The two story strands and their two protagonists mirror each other while remaining tantalizingly separate. Both Vossil and DeWar are trying to keep their respective rulers alive, she through medicine, he through violence. Both retain their integrity, morality, and humanity while surrounded by torturers, assassins, aristocrats, and spies. Yet one gets the impression that Vossil is subtly nudging her King towards progress while DeWar is passively watching his Protector try to establish a new form of government. The two stories are told by different narrators. Vossil's naive young assistant Oleph is spying on her for an unknown master and telling the story of his youthful infatuation with the Doctor when he's an old man, while a sophisticated person who wants to keep his or her identity secret is telling the story of DeWar's attempts to protect the Protector and to explain himself.
Banks being a fine writer, he writes some neat lines, as when Oleph tries to avoid seeing some horrible implements of torture, but "they attracted my wide-open eyes like suns attract flowers." And he writes characters it's easy to care about. DeWar and Vossil are compelling, as are some of the characters around them, Lady Perrund (the maimed and beautiful former first concubine of the Protector), the Protector's little son Lattens, Oleph, and the subtle King Quience.
The philosophical base of the novel rests on shifting sands. Oleph recalls the Doctor telling him that although "We can never be sure of anything. . . yet we must live. We must apply ourselves to the world." But how to apply ourselves? Oleph points out that "We never like to think that we are sinning, merely that we are making hard decisions, and acting upon them." DeWar tells Lattens a story in which some people live in a utopian world where they can fly on invisible wings and everyone has everything they need and is reasonably happy, and wherein two cousins, a man and a woman, friends since childhood, have an argument regarding the savage tribes around them:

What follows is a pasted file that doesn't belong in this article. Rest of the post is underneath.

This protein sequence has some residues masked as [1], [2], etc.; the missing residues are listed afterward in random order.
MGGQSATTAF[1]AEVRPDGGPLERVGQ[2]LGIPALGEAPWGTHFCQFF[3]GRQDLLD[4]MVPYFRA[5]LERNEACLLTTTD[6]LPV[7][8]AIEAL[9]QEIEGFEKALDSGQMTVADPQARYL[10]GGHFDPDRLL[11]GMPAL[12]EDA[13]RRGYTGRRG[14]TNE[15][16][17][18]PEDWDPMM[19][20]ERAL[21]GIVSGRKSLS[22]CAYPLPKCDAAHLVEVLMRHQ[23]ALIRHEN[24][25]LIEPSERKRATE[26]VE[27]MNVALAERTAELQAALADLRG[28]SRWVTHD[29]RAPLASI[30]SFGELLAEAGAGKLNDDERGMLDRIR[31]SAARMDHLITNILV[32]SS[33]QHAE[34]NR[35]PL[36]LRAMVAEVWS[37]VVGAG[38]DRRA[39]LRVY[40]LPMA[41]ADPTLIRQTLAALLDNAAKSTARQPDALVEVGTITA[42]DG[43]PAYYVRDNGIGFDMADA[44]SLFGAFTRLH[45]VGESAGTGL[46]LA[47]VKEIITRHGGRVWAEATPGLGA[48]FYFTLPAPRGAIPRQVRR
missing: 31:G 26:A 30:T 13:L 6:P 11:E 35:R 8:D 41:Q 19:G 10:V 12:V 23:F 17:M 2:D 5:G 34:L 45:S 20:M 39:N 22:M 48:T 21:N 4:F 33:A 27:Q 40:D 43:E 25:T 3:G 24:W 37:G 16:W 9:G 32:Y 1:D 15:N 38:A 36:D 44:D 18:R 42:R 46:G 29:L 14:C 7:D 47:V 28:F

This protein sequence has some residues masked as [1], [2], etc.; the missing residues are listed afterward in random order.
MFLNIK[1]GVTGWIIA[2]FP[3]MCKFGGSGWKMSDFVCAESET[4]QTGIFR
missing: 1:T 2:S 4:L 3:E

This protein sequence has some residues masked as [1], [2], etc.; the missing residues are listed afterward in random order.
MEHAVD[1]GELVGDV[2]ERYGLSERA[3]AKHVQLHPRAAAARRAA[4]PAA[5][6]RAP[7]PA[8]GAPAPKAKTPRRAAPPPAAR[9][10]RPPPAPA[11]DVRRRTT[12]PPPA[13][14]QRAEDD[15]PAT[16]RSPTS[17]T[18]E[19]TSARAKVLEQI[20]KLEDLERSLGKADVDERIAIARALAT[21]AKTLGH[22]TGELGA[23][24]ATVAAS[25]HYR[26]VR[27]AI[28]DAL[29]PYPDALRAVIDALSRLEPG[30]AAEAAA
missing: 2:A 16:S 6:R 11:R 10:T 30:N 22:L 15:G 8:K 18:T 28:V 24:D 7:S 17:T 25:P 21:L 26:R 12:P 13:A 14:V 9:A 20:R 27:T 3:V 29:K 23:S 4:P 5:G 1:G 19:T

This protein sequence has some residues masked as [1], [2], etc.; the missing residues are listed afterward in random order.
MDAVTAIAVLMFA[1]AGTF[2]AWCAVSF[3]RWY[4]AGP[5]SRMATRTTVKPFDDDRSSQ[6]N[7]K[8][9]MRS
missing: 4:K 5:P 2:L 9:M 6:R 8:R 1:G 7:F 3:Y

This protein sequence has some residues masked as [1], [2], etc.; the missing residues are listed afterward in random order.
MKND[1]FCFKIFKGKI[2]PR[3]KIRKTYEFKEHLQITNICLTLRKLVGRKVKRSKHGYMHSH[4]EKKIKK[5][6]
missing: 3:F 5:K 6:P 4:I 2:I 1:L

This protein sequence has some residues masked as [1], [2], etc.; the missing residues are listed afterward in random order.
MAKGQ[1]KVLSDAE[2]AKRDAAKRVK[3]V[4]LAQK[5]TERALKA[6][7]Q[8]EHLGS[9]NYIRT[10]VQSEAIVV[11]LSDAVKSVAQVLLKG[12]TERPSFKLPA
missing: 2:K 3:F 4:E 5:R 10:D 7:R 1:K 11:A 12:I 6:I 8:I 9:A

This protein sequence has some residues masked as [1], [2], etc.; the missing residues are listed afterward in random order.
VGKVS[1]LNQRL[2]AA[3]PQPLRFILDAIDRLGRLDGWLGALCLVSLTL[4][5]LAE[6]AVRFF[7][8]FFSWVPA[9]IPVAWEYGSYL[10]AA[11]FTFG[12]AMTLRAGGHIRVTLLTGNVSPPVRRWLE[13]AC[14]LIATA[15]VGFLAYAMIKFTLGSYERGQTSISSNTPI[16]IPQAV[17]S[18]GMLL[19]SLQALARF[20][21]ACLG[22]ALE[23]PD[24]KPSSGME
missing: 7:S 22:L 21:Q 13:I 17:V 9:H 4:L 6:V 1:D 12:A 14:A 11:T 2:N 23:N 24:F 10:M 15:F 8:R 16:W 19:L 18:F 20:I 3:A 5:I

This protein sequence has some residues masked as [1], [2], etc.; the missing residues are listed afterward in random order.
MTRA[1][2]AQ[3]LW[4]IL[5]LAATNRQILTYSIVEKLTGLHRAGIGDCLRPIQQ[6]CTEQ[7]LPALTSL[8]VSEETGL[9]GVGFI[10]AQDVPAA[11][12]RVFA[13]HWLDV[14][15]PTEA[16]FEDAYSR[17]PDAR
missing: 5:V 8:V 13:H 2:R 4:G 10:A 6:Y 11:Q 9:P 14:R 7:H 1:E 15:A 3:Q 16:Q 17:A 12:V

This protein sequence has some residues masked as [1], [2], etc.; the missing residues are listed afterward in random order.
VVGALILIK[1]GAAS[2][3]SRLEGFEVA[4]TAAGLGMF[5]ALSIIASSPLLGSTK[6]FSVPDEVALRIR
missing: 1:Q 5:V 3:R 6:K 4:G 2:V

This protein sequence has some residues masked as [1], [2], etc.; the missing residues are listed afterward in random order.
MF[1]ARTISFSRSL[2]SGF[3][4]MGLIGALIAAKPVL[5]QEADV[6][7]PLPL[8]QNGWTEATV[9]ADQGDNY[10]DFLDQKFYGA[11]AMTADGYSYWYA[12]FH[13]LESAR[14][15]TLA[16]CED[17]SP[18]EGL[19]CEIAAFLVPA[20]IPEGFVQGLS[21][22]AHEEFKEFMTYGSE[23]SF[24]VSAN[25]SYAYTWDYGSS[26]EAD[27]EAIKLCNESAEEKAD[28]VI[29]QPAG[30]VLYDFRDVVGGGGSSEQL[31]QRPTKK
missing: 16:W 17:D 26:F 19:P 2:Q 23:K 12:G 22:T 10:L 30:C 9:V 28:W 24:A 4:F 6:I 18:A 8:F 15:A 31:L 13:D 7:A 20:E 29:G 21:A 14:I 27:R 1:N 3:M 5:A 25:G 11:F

"Was it better to leave them alone or was it better to try and make life better for them? Even if you decided it was the right thing to do to make life better for them, which way did you do this? Did you say, Come and join us and be like us? Did you say, Give up all your own ways of doing things, the gods that you worship, the beliefs you hold most dear, the traditions that make you who you are? Or do you say, We have decided you should stay roughly as you are and we will treat you like children and give you toys that might make your life better?"
Thus after all Inversions really is a Culture novel, for Banks can't help writing sf that reveals the culture of our developed countries here and now.